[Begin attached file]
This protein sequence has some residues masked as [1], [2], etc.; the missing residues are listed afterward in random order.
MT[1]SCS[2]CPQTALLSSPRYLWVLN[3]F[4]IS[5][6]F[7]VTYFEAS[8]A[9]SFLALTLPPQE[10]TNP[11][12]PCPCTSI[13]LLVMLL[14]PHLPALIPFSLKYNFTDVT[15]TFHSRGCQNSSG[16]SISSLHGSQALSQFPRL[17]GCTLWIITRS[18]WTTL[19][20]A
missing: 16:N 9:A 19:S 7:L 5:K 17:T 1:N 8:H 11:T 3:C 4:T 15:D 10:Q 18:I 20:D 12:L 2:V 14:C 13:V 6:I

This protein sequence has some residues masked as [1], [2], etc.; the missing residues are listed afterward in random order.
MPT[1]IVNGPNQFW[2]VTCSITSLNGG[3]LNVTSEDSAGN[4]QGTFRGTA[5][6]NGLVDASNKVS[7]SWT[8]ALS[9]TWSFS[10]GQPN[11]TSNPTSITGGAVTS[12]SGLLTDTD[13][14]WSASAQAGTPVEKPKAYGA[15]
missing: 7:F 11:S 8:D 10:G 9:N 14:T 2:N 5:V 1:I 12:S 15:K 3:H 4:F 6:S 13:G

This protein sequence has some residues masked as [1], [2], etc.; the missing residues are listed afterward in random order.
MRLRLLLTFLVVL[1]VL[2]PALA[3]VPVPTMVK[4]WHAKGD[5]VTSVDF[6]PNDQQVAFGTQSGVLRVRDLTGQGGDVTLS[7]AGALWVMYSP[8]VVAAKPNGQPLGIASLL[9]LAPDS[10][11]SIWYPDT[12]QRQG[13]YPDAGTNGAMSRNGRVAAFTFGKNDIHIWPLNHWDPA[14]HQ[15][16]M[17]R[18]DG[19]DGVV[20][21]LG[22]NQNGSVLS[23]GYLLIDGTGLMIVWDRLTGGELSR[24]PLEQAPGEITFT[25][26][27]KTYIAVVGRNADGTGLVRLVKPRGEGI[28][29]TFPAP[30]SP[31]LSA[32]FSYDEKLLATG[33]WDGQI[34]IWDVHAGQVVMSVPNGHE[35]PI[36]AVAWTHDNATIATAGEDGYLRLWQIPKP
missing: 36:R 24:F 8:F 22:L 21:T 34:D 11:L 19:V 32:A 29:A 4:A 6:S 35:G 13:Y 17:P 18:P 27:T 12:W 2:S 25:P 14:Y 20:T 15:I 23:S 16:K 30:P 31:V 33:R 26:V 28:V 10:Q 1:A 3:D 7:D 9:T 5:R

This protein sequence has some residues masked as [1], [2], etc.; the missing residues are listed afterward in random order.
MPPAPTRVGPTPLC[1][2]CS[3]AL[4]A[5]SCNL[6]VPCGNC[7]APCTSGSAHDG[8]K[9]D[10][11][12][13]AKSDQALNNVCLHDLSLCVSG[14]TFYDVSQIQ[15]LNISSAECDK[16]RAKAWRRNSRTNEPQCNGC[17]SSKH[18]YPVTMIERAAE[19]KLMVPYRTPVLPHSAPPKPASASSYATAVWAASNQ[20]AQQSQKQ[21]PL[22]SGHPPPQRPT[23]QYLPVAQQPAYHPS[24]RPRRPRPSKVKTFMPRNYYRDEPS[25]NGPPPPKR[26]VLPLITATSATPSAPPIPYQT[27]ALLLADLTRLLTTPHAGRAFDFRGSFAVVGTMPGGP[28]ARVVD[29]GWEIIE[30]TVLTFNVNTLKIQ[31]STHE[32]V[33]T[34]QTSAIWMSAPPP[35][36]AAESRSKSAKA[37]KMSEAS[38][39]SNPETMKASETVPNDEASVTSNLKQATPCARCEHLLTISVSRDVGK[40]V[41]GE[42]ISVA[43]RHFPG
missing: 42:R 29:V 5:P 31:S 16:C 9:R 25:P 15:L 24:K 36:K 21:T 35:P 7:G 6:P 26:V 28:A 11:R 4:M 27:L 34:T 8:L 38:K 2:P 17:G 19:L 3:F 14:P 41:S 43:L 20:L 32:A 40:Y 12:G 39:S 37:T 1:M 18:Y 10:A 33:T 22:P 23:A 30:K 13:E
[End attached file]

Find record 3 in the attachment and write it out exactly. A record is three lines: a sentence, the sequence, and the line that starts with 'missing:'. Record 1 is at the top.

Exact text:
This protein sequence has some residues masked as [1], [2], etc.; the missing residues are listed afterward in random order.
MRLRLLLTFLVVL[1]VL[2]PALA[3]VPVPTMVK[4]WHAKGD[5]VTSVDF[6]PNDQQVAFGTQSGVLRVRDLTGQGGDVTLS[7]AGALWVMYSP[8]VVAAKPNGQPLGIASLL[9]LAPDS[10][11]SIWYPDT[12]QRQG[13]YPDAGTNGAMSRNGRVAAFTFGKNDIHIWPLNHWDPA[14]HQ[15][16]M[17]R[18]DG[19]DGVV[20][21]LG[22]NQNGSVLS[23]GYLLIDGTGLMIVWDRLTGGELSR[24]PLEQAPGEITFT[25][26][27]KTYIAVVGRNADGTGLVRLVKPRGEGI[28][29]TFPAP[30]SP[31]LSA[32]FSYDEKLLATG[33]WDGQI[34]IWDVHAGQVVMSVPNGHE[35]PI[36]AVAWTHDNATIATAGEDGYLRLWQIPKP
missing: 36:R 24:F 8:F 22:L 21:T 34:D 11:L 19:V 32:A 29:A 4:A 6:S 35:G 13:Y 17:P 18:P 27:T 12:W 2:S 25:P 14:Y 20:T 15:I 23:S 16:K 30:P 31:V 33:R 26:V 28:V 10:Q 1:A 3:D 7:D 9:T 5:R